DRM-music flatlines

December 12, 2006

Looks like the DRM-era is over. What will the music industry do next?? 🙂 I know! Dump the most restrictive rights-infringing licensing terms ever devised.

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Channel 4 has selected Cape Clear Software, the Enterprise Service Bus (ESB) Platform leader, as the integration platform to power its new PC-based Video-on-Demand (VOD) services. More here.

The CRID may yet have its day

December 12, 2006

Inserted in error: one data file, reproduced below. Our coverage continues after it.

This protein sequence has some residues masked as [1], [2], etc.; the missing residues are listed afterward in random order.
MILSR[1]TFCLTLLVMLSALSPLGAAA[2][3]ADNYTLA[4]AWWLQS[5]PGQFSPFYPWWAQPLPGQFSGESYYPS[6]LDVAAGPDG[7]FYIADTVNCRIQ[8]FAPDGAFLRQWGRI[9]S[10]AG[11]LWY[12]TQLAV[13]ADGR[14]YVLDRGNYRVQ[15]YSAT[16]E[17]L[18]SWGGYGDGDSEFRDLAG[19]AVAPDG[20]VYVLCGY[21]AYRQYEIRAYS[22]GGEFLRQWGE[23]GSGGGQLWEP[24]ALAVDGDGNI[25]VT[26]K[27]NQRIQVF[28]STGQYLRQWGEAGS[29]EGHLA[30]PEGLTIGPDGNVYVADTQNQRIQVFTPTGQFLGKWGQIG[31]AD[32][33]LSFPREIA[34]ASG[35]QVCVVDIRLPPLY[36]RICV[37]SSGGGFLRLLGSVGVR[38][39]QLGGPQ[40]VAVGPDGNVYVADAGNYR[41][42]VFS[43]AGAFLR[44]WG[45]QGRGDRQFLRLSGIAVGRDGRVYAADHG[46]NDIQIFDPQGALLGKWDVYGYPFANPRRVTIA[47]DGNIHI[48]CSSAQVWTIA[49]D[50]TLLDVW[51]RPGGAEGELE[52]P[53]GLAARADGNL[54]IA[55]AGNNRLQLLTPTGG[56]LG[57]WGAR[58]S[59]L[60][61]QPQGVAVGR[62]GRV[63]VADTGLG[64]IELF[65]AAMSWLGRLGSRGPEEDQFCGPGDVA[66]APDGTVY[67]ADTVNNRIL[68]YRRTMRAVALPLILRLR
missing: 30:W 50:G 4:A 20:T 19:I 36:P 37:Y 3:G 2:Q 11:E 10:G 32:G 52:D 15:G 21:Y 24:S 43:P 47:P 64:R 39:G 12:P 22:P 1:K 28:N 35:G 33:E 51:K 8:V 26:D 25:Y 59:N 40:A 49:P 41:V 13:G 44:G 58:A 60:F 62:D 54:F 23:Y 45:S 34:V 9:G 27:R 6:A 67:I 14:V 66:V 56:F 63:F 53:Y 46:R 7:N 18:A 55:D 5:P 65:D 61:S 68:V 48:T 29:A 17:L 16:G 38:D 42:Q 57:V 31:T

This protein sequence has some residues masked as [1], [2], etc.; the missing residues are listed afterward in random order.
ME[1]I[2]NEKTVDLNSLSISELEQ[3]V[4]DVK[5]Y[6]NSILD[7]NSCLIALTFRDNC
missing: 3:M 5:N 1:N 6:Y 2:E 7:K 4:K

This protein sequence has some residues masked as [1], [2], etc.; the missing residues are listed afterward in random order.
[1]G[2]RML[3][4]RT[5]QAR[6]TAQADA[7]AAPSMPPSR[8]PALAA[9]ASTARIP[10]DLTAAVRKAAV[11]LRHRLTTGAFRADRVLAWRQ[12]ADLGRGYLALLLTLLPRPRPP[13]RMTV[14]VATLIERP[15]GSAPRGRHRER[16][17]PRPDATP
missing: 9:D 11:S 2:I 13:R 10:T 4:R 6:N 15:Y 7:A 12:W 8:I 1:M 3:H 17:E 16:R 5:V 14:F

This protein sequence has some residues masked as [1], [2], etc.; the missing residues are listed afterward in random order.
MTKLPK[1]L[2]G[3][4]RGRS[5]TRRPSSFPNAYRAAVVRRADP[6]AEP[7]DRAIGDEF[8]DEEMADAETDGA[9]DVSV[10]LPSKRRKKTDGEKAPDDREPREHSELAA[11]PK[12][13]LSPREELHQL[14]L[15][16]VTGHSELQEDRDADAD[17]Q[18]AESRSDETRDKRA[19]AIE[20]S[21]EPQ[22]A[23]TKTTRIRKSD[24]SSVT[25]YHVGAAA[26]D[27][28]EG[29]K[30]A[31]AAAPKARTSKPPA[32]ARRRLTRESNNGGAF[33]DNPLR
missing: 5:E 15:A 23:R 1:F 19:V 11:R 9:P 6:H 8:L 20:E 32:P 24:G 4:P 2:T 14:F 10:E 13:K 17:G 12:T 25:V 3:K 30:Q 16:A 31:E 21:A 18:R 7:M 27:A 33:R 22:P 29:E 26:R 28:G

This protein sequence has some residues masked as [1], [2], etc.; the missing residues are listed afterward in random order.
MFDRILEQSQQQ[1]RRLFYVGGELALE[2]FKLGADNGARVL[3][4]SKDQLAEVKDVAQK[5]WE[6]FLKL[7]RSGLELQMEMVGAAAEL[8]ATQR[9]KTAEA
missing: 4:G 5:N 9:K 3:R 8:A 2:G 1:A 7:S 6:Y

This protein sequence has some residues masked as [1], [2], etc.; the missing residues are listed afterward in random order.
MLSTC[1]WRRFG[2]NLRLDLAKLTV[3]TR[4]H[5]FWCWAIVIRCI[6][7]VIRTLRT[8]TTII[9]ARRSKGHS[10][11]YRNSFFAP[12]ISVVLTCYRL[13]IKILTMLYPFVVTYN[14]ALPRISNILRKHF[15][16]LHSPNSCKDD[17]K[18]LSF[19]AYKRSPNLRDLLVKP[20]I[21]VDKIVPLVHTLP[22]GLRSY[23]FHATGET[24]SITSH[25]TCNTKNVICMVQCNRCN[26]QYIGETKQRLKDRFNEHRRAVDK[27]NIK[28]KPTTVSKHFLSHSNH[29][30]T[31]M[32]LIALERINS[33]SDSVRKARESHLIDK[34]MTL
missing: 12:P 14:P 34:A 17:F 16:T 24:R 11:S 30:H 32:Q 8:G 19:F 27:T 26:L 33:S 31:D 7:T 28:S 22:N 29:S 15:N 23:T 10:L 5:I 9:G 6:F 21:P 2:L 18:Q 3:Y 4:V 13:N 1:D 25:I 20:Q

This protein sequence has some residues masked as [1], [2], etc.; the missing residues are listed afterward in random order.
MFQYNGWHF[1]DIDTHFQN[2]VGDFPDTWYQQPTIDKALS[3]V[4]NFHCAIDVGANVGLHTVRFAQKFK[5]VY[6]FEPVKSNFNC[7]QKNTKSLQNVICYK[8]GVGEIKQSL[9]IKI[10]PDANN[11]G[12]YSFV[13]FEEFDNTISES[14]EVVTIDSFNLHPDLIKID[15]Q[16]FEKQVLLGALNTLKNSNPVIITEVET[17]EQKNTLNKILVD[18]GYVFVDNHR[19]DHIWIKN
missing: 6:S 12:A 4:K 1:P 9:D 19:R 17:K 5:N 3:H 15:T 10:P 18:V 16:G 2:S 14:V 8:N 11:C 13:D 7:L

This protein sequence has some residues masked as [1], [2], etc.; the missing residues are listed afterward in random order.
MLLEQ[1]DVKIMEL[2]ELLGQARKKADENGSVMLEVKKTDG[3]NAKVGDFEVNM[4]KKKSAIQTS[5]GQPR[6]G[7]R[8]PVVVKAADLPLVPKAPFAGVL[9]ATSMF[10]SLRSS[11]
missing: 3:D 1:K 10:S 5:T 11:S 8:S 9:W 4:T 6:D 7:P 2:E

In 2001/2002 I was involved in standardising “next generation” on-demand digital television and interactive media content with the TV-Anytime Forum. Very similar technology powers the UK’s Sky+ box, and parts of it have been chosen by various broadcasters around the world. The forum had a lofty public goal, to create an open horizontal market, for content producers, service providers and consumers. In reality, the outcome was somewhat less ambitious, but the final analysis is still years away. One thing we did achieve, after traveling the globe to attend some thirty five meetings, was to have an Internet RFC for the TV-Anytime CRID. The CRID is a Content Reference ID, a means of referring to an item of content independent of its location in time and space. In addition we standardised a mechanism for resolving the CRID to a locator, a concrete locatable instance of that content. As well as having a RFC that describes the CRID syntax, the CRID is to become an IETF-registered URL prefix, so that a device can know that any URL that begins “crid://” is a TV-Anytime CRID. The TV-Anytime system is an ETSI standard. Yet the world envisaged by the forum is happening: digital music, downloadable movies, forward looking television broadcasters like Channel 4 launching their VOD service (powered by Cape Clear), the Internet of course – still, and hopefully always, an open horizontal (market-) place. It will be interesting to watch this continue to evolve. The CRID may yet have its day.